Some may argue that meeting face to face is hardly necessary for getting to know someone. After all, you could gain an understanding of all the factors above via mediated communication. However, establishing relations without physical proximity is difficult for a number of reasons:

  1. Contextual Knowledge: Everything that we learn automatically when we are co-located becomes more difficult to pick up when we are working across distances (see above). Because the contextual knowledge is tacit (Polanyi, 1962), we never consider explicitly telling our colleagues these things – or asking them for that matter.
  2. Lack of Non-Verbal Cues: Nonverbal cues are predominantly nonexistent. Daft & Lengel addressed this 30 years ago when they coined the term ‘media richness’ (Daft & Lengel, 1984) and concluded that the ease of communication suffers when we use asynchronous media that does not reveal body language – and adding to this complexity, the risk of misinterpretations increase.
  3. Social Factors: Finally, there is a social aspect. Based on many years of psychological studies Kiesler & Cummings (2002) concluded that team members’ wellbeing and performances are higher when they interact face to face with each other. Therefore, merely being in physical proximity has a positive impact on social interaction.

In conclusion, many viable reasons exist for my respondents’ answers that “That’s just the way it is” when asked why it is important to meet face to face to get to know each other. However, does that mean that we cannot establish good interpersonal relationships without physical proximity?

Trust: The Foundation for Cultivating Relations

My own ethnographic field studies confirm that the foundation for establishing good relations is a certain level of trust between the parties. As such, my research is aligned with a wide range of academic resources that analyze virtual collaboration and distributed teams. In other words, if the parties do not trust each other, they cannot develop and maintain a positive and fruitful relationship.

In co-located teams social interactions usually occur automatically. Over time, trust develops and relationships are established. This is not the case in distributed teams though. Social interaction does not happen automatically, as we usually seek to minimize interaction in distributed teams. As Herb Clark (1996) suggested we apply the least collaborative effort and due to distance and lack of nonverbal cues we are not animated to engage further with each other.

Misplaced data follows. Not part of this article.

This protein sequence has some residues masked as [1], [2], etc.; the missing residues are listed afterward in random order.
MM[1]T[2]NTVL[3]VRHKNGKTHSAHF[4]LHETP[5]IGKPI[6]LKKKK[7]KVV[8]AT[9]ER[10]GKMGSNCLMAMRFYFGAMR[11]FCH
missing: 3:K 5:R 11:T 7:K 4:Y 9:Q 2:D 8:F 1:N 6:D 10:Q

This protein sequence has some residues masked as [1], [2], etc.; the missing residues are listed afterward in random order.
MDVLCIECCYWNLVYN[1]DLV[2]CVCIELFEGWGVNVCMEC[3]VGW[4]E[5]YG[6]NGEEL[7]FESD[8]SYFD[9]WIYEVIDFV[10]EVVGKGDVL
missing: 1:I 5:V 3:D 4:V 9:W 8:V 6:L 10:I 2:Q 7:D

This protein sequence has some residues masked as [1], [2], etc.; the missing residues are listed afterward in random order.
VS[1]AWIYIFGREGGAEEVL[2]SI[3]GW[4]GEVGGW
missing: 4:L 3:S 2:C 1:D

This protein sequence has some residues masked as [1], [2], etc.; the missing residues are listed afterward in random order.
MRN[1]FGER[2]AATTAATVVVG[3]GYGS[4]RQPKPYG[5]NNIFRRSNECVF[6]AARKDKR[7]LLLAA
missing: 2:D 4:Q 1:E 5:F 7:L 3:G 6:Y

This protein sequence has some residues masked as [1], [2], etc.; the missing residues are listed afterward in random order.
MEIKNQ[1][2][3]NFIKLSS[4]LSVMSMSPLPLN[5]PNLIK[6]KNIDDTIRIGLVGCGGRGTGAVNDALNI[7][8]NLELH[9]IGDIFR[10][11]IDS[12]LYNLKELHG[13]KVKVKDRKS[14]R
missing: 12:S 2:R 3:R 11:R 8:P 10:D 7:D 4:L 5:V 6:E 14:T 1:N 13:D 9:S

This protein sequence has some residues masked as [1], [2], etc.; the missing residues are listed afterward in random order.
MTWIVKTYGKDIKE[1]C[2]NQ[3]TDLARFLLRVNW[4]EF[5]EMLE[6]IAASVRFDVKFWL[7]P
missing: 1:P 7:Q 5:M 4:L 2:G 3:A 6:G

In distributed teams we tend to be more straightforward. We minimize socialization, avoid personal enquiries regarding one another’s wellbeing, and refrain from engaging in small talk about weather, family, weekend activities, vacation plans, and so on.

Thus, collaboration in distributed teams is usually characterized by an absence of trust and interpersonal relations. Consequently, as Kreijns (2004) rightly argues, to improve collaboration among distributed teams social interaction must be designed. Hence, it is imperative that the manager places focus on establishing interpersonal trust among distributed team members.

What Is Trust?

How can you, as a manager, actively promote a trusting environment among distributed teams? The first step is to understand what trust is. Within academia trust is customarily divided into two high-level categories: cognition-based trust and affect-based trust (Möllering, 2006). In this chapter I focus solely on cognition-based trust, as affect-based trust is developed over time and builds upon a foundation of cognition-based trust, meaning that cognition-based trust is the starting point for developing interpersonal trust.

Cognition-based trust is founded upon the evaluation of another individual’s ability and integrity. That is: is the person able to do as expected and can we trust that the person will do as he or she says? Both of these parameters are evaluated based on previous experiences with the same individual in similar situations.

If the trust that has been placed in another individual has been honored, cognition-based trust becomes more abstract over time. It can then be applied in new situations that resemble previous experiences in which trust has been honored.

Additionally, it is important to note that trust can only exist when it entails some level of risk. Therefore, if no consequences result from breaches in trust we cannot label it as ‘trust’. The level of trust that is necessary in a specific situation is proportional to the risk entailed. For example, the trust required to lend $10 to an acquaintance is fundamentally different from the level of trust required to lend the same person $10,000.